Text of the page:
There are two types of risk factors for Breast Cancer:
Genetic Risk Factors
Breast cancer occurs nearly 100 times, more often in women than in men.
Two out of three women with invasive cancer are diagnosed after the age of 55.
If your mother, sister, father or family member has been diagnosed with breast or ovarian cancer, you have a higher risk of being diagnosed with breast cancer. Your risk increases if your relative was diagnosed before the age of 50.
Personal Health History
If you have been diagnosed with breast cancer in one breast, you have an increased risk of being diagnosed with breast cancer in the other breast. Also, your risk increases if abnormal breast cells have been detected before (such as atypical hyperplasia, lobular carcinoma in situ (LCIS) or ductal carcinoma in situ (DCIS).
Mensural & Reproductive History
Early menstruation (before age 12), late menopause (after 55), having your first child at an older age, or never given birth, can also increase your risk for breast cancer.
Dense Breast Tissue
Having dense breast tissue can increase your risk for breast cancer and make lumps harder to detect. Be sure to ask your physician if you have dense breasts and what the implications of having dense breasts are.
Environmental & Lifestyle Risk Factors
Lack of Physical Activity
A sedentary lifestyle with little physical activity can increase your risk of breast cancer.
A diet high in saturated fat and lacking fruits and vegetables can increase your risk for breast cancer.
Being Overweight or Obese
Being overweight or obese can increase the risk of breast cancer. Your risk is increased if you have already gone through menopause.
Radiation on the Chest
Having radiation therapy to the chest before the age of 30 can increase your risk for breast cancer.
Hormone Replacement Therapy
Taking combined hormone replacement therapy, as prescribed for menopause, can increase your risk for breast cancer and increase the risk that the cancer will be detected at a more advanced stage.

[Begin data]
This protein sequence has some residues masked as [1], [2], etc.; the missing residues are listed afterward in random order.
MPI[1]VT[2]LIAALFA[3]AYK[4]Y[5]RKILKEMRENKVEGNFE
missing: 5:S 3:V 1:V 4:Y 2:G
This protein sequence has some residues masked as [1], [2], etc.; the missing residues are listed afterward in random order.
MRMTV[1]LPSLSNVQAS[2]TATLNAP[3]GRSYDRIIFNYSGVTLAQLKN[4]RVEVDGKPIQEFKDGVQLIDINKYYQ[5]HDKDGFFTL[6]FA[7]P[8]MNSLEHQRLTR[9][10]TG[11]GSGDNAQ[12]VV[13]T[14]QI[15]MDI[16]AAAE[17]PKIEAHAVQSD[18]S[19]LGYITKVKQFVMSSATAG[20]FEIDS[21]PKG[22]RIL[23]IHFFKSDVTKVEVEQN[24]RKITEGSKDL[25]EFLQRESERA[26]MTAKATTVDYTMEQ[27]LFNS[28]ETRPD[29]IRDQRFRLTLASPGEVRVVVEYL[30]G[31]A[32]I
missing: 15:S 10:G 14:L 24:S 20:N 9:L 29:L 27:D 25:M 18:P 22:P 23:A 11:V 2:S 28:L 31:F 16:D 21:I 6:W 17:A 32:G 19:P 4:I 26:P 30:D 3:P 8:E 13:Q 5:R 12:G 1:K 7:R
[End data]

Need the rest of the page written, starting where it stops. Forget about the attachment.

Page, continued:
Some studies suggest that breastfeeding may slightly lower breast cancer risk, especially if it is continued for 1½ to 2 years. One explanation for this effect may be that breastfeeding reduces a woman’s total number of lifetime menstrual cycles (similar to starting menstrual periods at a later age or going through early menopause).
Smoking causes several diseases and is linked to a higher risk of breast cancer in younger and premenopausal women. Research shows there may be a link between very heavy second-hand smoke exposure and breast cancer risk in postmenopausal women.
Consumption of alcohol can increase your risk of breast cancer. The more alcohol you consume, the greater is the risk.
Stage III is divided into subcategories known as IIIA, IIIB, and IIIC.
Stage IIIA describes invasive breast cancer in which either:
- IIIA describes invasive breast cancer in which either:
- No tumour is found in the breast or a tumour may be any size; cancer is found in 4 to 9 axillary lymph nodes or in the lymph nodes near the breastbone (found during imaging tests or a physical exam) OR
- A tumour is larger than 5 centimetres; small groups of breast cancer cells (larger than 0.2 millimetres but not larger than 2 millimetres) are found in the lymph nodes OR
- A tumour is larger than 5 centimetres; cancer has spread to 1 to 3 axillary lymph nodes or to the lymph nodes near the breastbone (found during a sentinel lymph node biopsy)
Stage IIIB describes invasive breast cancer in which:
- A tumour may be any size and has spread to the chest wall and/or skin of the breast and caused swelling or an ulcer AND
- It May have spread to up to 9 axillary lymph nodes OR
- It May have spread to lymph nodes near the breastbone
Stage IIIC describes invasive breast cancer in which:
- There may be no sign of cancer in the breast or, if there is a tumour, it may be any size and may have spread to the chest wall and/or the skin of the breast AND
- Cancer has spread to 10 or more axillary lymph nodes OR
- Cancer has spread to lymph nodes above or below the collarbone OR
- Cancer has spread to axillary lymph nodes or lymph nodes near the breastbone
Stage IV describes invasive breast cancer that has spread beyond the breast and nearby lymph nodes to other organs of the body, such as the lungs, distant lymph nodes, skin, bones, liver, or brain.
You may hear the words “advanced” and “metastatic” used to describe stage IV breast cancer. Cancer may be stage IV at first diagnosis, or it can be a recurrence of previous breast cancer that has spread to other parts of the body.